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Proceedings Paper

Use of entangled-photon imaging in optical biopsy: a feasibility study
Author(s): Ervin Goldfain
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Paper Abstract

We examine a novel diagnostic method suitable for optical biopsy, i.e., the noninvasive in vivo detection of malignant lesions in human tissue. Entangled-photon imaging is an emerging technology based upon the use of non-classical sources of light such as optical parametric oscillators (OPO). These sources generate above-threshold signal and idler beams that have intensity fluctuations highly correlated in space and time (twin beams). It has been shown that low-intensity OPO's make possible high sensitivity absorption measurements of weak targets, below the shot- noise limit. The direct use of this technology for optical biopsy is severely restricted by the large amount of scattering noise associated with light-tissue interaction. We report what is, to our knowledge, the first feasibility study on a differential wavelength, OPO-based setup targeted for mammography. Constraints related to the entanglement time, OPO selection and background suppression are analyzed. The paper concludes with a review of future developments and challenges.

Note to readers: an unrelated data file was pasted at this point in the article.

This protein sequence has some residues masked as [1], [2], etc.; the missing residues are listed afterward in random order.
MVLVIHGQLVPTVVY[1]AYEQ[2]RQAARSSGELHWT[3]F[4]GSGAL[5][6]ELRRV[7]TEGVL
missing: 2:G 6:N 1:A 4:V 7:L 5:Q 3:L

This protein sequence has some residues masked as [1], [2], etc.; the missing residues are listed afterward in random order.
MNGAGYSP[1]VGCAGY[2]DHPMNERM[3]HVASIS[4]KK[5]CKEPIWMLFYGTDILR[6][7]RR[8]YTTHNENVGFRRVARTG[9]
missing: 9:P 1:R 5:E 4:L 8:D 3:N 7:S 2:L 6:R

Paper Details

Date Published: 19 July 1999
PDF: 2 pages
Proc. SPIE 3749, 18th Congress of the International Commission for Optics, (19 July 1999); doi: 10.1117/12.354947
Show Author Affiliations
Ervin Goldfain, Welch Allyn, Inc. (United States)

Published in SPIE Proceedings Vol. 3749:
18th Congress of the International Commission for Optics
Alexander J. Glass; Joseph W. Goodman; Milton Chang; Arthur H. Guenther; Toshimitsu Asakura, Editor(s)

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